- The VALID, IMPORTANT results are APPLICABLE to your patients or population
So the goal of learning critical appraisal helps you:
- identify the most relevant papers
- distinguish evidence from opinion, assumptions, misreporting, and beliefsP
- assess the validity of the study
- assess the usefulness and clinical applicability of the study
- recognize any potential for bias.
Q4. Dr Grunwell what are some of the key components of the appraisal process of a manuscript?
I generally ask 3 preliminary questions when I look at a paper:
- What was the research question and why was the study needed? ( After a brief background about the topic under study, the paper’s introduction should clearly state the research question and the hypothesis.)
- What was the research design? (For example, is this a primary or secondary study; If primary, then was it a laboratory experiment, clinical trial, survey, observational, or a case series study? If secondary, then was it a review or a clinical guideline, decision analyses, or economic analyses)?
- Was the research design appropriate to the question? It can be helpful to categorize the study into a therapeutic, diagnostic, prognostic, randomized control trial, qualitative, an epidemiologic/descriptive study, or a meta-analysis. There are evidence-based medicine worksheets that can help you structure a formal review and make sure you consider all aspects of the study. These worksheets can be found in many different languages at the Centre for Evidence-Based Medicine at The University of Oxford in the United Kingdom under Critical Appraisal Tools. The web address will be in the show notes (https://www.cebm.ox.ac.uk/resources/ebm-tools/critical-appraisal-tools) The Evidence-Based Medicine Toolbox from Toronto, Canada also have critical appraisal worksheets and resources to learn evidence-based medicine. This link will also be available in the show notes? https://ebm-tools.knowledgetranslation.net/.
OK to summarize, understand the question and the study design and then assess whether the appropriate design was used to answer a central question!
Q5. Dr Grunwell what is a general framework of how we should approach a manuscript?
Dr Grunwell: In order to explain the structure of a scientific paper, I use the analogy of a story. Think about your favorite fairy tale: there is a beginning – where the scene is set and the characters are introduced; there is a middle – where the action happens, and there is an ending – where there is a lesson learned or a moral of the story. By analogy, every scientific paper has an introduction – where you set the background and importance of the question and introduce the subject matter – the who, the what, and the why of the study). The middle of the article is where the action happens – you explain how you did the study in the methods section and what happened (what you found) in the results section. Finally, the article has an ending where you discuss the results within a larger context of other studies by comparing and contrasting, noting similarities and explaining discrepancies to other work, and acknowledging limitations. Finally you make a conclusion based on your results – can you recommend this therapy or diagnostic study for your patients?.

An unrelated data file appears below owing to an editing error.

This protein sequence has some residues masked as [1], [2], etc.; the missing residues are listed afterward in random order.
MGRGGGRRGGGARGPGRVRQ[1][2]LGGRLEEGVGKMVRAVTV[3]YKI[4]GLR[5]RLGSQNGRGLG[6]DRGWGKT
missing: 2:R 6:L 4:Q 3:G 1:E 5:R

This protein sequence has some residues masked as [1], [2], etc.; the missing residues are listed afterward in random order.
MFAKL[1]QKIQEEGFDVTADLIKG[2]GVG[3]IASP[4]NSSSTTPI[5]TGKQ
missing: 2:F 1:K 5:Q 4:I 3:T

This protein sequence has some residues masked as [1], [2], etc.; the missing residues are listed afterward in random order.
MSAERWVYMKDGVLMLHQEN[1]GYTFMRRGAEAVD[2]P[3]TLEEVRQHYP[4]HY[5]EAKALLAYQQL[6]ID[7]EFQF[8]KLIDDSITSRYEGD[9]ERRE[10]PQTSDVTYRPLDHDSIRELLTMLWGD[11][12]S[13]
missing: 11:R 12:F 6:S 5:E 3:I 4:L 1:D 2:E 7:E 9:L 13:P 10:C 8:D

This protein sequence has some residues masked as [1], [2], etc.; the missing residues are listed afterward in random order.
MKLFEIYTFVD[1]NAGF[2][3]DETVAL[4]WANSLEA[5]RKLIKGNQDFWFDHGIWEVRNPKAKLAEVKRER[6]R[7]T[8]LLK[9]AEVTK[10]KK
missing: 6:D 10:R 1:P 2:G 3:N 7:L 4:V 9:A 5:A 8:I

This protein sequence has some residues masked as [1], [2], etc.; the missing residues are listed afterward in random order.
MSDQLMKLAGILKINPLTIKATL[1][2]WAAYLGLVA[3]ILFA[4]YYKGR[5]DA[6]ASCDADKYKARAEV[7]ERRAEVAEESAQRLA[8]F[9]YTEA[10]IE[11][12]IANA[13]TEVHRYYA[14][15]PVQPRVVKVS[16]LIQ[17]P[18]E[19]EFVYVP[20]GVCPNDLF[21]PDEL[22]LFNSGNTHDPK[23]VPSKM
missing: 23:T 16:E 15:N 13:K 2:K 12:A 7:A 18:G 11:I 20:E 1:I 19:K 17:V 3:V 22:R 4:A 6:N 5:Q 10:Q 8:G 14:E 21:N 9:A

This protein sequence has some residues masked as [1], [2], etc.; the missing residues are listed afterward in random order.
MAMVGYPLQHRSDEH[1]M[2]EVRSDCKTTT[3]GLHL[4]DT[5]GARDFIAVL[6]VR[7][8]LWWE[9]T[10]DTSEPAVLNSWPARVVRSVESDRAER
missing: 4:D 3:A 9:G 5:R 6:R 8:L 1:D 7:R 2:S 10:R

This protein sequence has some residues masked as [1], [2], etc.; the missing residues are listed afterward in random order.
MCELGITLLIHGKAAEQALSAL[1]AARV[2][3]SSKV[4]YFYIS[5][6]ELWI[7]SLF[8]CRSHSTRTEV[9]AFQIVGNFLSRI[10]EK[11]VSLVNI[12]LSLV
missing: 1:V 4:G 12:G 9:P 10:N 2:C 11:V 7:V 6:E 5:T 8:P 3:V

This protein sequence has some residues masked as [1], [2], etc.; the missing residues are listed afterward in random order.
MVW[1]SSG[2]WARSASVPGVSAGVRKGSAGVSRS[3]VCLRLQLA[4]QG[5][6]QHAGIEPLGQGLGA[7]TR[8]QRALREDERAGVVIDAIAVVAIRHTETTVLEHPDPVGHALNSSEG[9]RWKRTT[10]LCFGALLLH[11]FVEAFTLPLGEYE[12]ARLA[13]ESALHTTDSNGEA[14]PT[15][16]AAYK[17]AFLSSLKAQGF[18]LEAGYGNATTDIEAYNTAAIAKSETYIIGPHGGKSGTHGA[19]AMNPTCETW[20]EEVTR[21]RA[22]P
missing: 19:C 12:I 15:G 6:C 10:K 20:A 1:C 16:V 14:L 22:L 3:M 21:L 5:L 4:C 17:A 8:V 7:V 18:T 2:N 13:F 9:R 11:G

I really like the story analogy as this really frames our next segment of how to systematically read a scientific paper.
Q6. Dr Grunwell: What is the first step in the critical appraisal of the scientific paper?
A good first step would be just to skim through an article (start with the abstract) to understand the aims, key data and conclusions. Early considerations as you are skimming through the manuscript)-
- Main question – Relevant? Interesting?
- Original topic – Address a gap? Clear & easy to read?
- Conclusions consistent with the evidence presented?
- Do the experiments/data address the main question?
- Is there a disagreement with current consensus & is this disagreement justified by the data gathered?
- Do the Tables & Figures tell the story/add to the paper?
This is a bird’s eye view to get yourself oriented.
Dr. Grunwell, in general, how does the introduction help you as you critically appraise a manuscript?
Grunwell: When we look at the introduction we can formulate the problem
Define who the question is about? (how would I describe a group of patients similar to this one)
Define which maneuver you are considering in this patient or population and if necessary, a comparison maneuver: (drug treatment vs. standard therapy or placebo)
Define the outcome: Reduced mortality, length of stay, better quality of life cost savings, etc.
Q7 Pradip: As you read further after your broad overview how do you identify areas for improvement or major flaws in study design?